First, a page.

A much larger EU package to Tunisia, a long-term loan of around 900 million euros proposed by European Commission President Ursula von der Leyen in June, is conditional on approval of the IMF loan.
"Tunisia is a nation that is in extreme distress and clearly leaving it to its fate can have consequences that are very serious," Meloni told reporters on Sunday.
A senior European diplomat speaking on condition of anonymity confirmed the EU is hoping for similar partnerships with Egypt and Morocco.
"We must cooperate with the countries of North Africa, even if to do so we have to accept that they are not perfect democracies," a Rome-based ambassador told AFP.
"There is unity in the EU on this principle."
Attending the conference on Sunday were the presidents of Tunisia, the United Arab Emirates and Mauritania, along with EU chiefs Von der Leyen and Charles Michel, plus Filippo Grandi, head of the UN refugee agency.
Prime ministers from Algeria, Egypt, Ethiopia, Jordan, Lebanon, Malta and Niger were also present, and Greece, Turkey, Saudi Arabia and Kuwait sent ministers.
Notably absent were representatives from France and Spain.
Federica Infantino, researcher at the Migration Policy Centre of the European University Institute, said a new deal with Tunisia would change little.
"You can't think of migration as the water that comes out of the tap, to be turned on and off as certain politicians see fit," Infantino said.
But for Meloni's political needs, there are "strong symbolic stakes," she added.
Human rights groups and charities that rescue migrants attempting the dangerous Mediterranean crossing are furious about the deal.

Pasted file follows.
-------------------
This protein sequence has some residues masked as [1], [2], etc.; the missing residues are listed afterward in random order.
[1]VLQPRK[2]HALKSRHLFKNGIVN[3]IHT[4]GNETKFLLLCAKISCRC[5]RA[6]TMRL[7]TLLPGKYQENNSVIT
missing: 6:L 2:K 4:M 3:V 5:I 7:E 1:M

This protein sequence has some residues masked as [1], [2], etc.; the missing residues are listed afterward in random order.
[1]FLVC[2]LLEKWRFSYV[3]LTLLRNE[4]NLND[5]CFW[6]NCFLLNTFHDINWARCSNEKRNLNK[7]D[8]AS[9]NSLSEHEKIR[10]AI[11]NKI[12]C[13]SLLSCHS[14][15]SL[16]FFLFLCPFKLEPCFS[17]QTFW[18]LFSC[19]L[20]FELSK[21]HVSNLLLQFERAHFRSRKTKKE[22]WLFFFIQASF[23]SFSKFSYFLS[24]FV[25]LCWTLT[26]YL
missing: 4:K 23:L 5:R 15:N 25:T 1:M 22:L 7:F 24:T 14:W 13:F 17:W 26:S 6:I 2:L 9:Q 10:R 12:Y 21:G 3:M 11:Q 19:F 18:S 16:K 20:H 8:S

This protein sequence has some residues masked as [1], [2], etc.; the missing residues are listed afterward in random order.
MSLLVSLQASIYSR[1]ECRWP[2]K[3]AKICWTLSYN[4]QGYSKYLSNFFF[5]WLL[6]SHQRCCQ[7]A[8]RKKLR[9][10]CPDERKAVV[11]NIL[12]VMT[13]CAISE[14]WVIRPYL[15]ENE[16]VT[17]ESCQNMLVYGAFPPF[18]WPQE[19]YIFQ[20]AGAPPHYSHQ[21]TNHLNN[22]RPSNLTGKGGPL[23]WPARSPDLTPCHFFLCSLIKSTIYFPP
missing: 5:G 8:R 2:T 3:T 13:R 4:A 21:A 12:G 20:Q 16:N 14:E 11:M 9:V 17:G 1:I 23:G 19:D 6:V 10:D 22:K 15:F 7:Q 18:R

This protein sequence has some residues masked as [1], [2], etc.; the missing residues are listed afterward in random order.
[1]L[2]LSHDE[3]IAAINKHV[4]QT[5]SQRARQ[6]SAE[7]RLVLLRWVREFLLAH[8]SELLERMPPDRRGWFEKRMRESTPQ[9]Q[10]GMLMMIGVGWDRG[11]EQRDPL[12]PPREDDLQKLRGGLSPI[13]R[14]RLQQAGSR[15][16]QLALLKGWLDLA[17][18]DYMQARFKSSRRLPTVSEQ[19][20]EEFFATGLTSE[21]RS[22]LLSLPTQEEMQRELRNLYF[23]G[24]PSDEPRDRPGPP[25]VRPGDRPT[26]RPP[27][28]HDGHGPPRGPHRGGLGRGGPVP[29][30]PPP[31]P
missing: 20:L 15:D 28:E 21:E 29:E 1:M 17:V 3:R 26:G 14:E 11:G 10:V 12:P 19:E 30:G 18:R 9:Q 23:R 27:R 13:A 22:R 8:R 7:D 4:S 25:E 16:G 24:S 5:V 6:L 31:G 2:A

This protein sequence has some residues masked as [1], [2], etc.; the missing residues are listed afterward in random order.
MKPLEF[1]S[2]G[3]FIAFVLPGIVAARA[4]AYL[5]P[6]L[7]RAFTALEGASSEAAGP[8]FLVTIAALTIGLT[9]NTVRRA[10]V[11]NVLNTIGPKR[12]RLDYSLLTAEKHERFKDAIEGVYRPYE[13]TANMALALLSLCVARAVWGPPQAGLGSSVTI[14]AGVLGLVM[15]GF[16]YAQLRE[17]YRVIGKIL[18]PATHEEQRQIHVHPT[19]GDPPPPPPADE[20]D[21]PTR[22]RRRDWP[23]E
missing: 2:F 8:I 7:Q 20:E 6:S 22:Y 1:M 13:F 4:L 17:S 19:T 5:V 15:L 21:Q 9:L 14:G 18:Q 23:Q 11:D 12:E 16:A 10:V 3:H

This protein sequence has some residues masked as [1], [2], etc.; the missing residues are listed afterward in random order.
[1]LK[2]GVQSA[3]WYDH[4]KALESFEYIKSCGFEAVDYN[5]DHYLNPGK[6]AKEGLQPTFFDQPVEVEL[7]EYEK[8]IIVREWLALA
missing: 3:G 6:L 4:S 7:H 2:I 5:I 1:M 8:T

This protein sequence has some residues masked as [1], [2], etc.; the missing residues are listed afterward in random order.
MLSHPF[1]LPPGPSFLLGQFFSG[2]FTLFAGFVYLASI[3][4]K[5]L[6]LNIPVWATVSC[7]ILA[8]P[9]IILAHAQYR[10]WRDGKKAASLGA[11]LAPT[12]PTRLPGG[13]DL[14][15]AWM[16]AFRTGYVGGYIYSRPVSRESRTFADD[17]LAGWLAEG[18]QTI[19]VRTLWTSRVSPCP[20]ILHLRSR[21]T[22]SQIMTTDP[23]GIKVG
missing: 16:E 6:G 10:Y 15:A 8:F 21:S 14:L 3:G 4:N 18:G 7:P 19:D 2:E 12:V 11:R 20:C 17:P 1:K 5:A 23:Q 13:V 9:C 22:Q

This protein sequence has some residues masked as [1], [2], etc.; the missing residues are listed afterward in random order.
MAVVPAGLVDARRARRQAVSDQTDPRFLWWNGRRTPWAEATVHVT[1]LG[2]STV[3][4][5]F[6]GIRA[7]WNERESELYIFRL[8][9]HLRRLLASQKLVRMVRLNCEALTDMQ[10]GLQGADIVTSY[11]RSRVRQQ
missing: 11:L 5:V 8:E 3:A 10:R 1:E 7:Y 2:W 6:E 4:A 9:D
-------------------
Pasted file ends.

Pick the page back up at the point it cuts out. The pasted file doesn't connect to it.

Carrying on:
Human Rights Watch called it "a new low in the European Union's efforts to curb migrants' arrivals at any cost" that "pays only lip service to human rights."
"It shows that Europe has learned nothing from its complicity in the horrendous abuses of migrants in Libya," the group said Thursday.
Earlier in July, the European Parliament passed a 16-point resolution on Lebanon dealing with various issues, including the political crisis and the Beirut blast. The 13th paragraph, which refers to the presence of Syrian refugees in Lebanon, triggered controversy at home.
While Article 13 does not explicitly call for Syrian refugees to remain in Lebanon, it states that "the conditions required for a voluntary and dignified return of refugees are not present."
This reflects the position the international community has taken over the years. The text also calls on Lebanon "to refrain from expelling, imposing discriminatory measures and inciting hatred against Syrian refugees.
Mikati blasted this resolution in Rome and stated that “instead of acknowledging and motivating my country's resilience — and the vigilance of the Lebanese Armed Forces — in the face of the refugee crisis, we find ourselves being blamed, or rather punished for our hospitality and efforts.”
Amid increased deportations of Syrians from Lebanon in recent months, rights groups have decried dangerous conditions inside Syria.
Earlier this month, Human Rights Watch reported that Lebanon had arrested more than 2,000 Syrians and deported 1,800 since April amid increasingly aggressive policing of displaced Syrian communities in Lebanon and a rise in anti-Syrian refugee rhetoric.
The summit convened by Italy's Prime Minister Giorgia Meloni laid the foundations for a fund to finance investment projects...